Tuesday, July 19, 2016

The Pesky Typo…

…and the Homophone that Snuck by L


Despite having been read and re-read by the author (me) too many times to count, and three beta readers, (one of them a retired editor) and three editors at the publishing house, there is a misspelling in one of my published books.  Nope, not telling where or what. But it served to remind me that only G-d is perfect.
I found a list of the most common typos, and you might recognize one or more as your recurrent oopsies. —
 https://www.onlinewritingjobs.com/writing-tips/the-most-common-typos-your-ultimate-guide/
My no. #1 is in there. Even if I tried to post anonymously, I’d be recognized by it. For reasons only G-d knows, my “from” always insists on appearing as a “form.” Is this a neurological hick-up? I can’t rightly say. But, fortunately, it’s one I catch in proofreading. Well, most of the time.

The excellent advice to read out loud when proofing does not help with homophones. If anything, it tends to push them deeper into the basket. It sounds all right, and, phew, it must be.
Na-ah.
Case in point: I scoured my current WIP. Then it was read by three beta readers, one of them an editor. It was the fourth reader who caught this one: BROACH and BROOCH are not the same thing. The first is a verb and the second, which is the one I intended, is an old-fashioned piece of jewelry often worn on a woman’s lapel.

OUCH. I just got stung by the pin of a brooch.
And I also witnessed, again, the elusiveness of perfection.

9 comments:

  1. Yup! Every Sunday we sing the Gloria and we profess Tu solus Dominus ... the perfection of God.

    You cannot let perfection be the enemy of the good. Happy revising. V.

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  2. All I can say is that I'm much more tolerant of other people's typos than I used to be, because in the last ten years or so, my brain has played havoc with not only my typing, but even my handwriting. I *know* the difference between 'there' and 'their,' between 'your' and 'you're,' and between those countless other common homophones, and I used to write them correctly with no problem. But for some reason the wiring in my brain has gone haywire, and I regularly type the wrong word. So, yep! I've become verrry tolerant.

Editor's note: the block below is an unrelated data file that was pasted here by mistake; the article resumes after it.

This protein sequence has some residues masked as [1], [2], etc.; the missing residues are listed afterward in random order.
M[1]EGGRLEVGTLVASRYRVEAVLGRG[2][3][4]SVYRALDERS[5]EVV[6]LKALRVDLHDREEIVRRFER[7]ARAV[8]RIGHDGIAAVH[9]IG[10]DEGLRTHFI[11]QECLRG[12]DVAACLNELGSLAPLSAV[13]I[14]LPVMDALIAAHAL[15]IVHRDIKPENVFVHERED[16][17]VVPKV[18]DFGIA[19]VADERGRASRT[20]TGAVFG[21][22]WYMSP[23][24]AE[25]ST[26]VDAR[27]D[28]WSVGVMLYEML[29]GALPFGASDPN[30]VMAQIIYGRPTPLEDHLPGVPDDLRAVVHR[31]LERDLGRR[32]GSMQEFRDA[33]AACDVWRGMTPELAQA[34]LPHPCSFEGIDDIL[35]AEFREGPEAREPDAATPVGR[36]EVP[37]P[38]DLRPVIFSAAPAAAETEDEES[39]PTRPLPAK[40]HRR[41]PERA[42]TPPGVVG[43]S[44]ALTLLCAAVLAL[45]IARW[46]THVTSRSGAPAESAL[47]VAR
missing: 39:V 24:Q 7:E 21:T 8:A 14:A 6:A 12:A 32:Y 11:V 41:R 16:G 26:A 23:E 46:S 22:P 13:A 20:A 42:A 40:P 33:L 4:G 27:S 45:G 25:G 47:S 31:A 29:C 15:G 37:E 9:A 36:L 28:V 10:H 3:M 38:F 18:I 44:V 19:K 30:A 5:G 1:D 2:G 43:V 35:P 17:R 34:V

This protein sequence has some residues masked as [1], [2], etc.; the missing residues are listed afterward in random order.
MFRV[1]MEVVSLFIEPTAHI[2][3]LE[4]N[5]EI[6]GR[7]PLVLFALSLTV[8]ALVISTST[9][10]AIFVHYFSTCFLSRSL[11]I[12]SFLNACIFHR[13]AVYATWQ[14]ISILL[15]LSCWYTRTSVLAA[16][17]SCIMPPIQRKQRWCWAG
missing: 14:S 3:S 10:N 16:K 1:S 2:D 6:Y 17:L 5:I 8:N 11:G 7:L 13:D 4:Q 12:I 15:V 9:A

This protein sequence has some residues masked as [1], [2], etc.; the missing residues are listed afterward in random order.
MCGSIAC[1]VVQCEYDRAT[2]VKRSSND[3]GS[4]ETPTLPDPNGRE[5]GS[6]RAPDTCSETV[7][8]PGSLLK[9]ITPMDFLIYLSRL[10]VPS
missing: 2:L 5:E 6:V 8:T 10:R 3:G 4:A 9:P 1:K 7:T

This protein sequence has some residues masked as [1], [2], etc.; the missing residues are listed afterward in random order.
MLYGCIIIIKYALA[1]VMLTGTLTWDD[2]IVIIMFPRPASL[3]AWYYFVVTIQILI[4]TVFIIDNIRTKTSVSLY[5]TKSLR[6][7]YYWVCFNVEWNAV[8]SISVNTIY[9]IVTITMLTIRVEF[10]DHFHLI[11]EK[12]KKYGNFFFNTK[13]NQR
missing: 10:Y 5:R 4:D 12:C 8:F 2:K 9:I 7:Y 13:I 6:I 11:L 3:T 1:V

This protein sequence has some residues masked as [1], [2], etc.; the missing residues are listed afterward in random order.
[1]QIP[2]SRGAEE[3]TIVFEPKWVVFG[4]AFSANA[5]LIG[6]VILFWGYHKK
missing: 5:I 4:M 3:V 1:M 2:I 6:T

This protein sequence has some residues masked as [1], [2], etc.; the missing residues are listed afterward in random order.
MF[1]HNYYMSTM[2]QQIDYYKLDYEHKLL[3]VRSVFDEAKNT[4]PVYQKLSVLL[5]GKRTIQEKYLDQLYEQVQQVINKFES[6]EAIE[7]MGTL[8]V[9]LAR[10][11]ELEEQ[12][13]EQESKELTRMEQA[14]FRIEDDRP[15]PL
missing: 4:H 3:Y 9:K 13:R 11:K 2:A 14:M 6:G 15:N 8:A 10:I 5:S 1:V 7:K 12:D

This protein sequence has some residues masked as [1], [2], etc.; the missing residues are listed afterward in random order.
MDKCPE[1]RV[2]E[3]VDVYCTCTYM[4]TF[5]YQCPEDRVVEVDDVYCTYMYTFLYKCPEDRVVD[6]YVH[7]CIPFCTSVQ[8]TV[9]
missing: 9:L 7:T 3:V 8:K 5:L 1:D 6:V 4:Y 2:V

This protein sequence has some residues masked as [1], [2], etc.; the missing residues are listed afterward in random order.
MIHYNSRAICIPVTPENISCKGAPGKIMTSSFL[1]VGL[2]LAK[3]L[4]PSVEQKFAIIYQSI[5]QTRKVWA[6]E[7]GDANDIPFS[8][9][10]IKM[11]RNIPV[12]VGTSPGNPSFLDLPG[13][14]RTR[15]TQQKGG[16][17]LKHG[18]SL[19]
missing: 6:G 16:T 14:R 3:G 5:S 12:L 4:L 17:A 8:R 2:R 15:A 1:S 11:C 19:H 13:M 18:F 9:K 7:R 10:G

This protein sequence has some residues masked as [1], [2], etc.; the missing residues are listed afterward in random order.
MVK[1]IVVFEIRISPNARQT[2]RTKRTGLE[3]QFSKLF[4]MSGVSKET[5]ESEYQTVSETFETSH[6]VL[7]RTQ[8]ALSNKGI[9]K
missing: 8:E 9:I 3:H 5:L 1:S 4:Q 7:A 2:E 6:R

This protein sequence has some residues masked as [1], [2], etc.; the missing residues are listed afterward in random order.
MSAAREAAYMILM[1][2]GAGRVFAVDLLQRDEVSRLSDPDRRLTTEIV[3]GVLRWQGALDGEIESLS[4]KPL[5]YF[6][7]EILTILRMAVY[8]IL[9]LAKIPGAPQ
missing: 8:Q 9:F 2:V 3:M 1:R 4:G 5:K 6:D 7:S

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  3. My most common typo isn't on the list. When I type the name Chris, I almost always turn it into Christ.

    Love,
    Janie

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  4. My daughter asks me why there are always typos in published novels. I tell her she should become an editor!

    Yes, you're right. Only God is perfect! And His Book has withstood through centuries.

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  5. My problematic mis-typed word is FRO for FOR. Now that's a laugh!

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  6. Yes, typos happen even after having a team of editors and proofreaders. Humans make mistakes because we aren't perfect.

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  7. Hope you don't beat yourself up too much, Mirka. It happens. It happens. It happens. Not an excuse but editors and proofreaders are all humans. I think even my beloved Joyce Carol Oates has typos.

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  8. It's annoying to see those once it's between covers, but what can you do then? I was upset the first time I found one, but my editor assured me there's at least one in pretty much every published book - which isn't that surprising if there are 50,000+ words, I suppose.

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  9. Common typos are just that, common. Editorial misses that really bug me, though, are like these examples I've recently witnessed: a character suddenly has a different hair color or he(she) is carrying something that got thrown out in the previous chapter. Sometimes it seems the longer the book, the more this happens.

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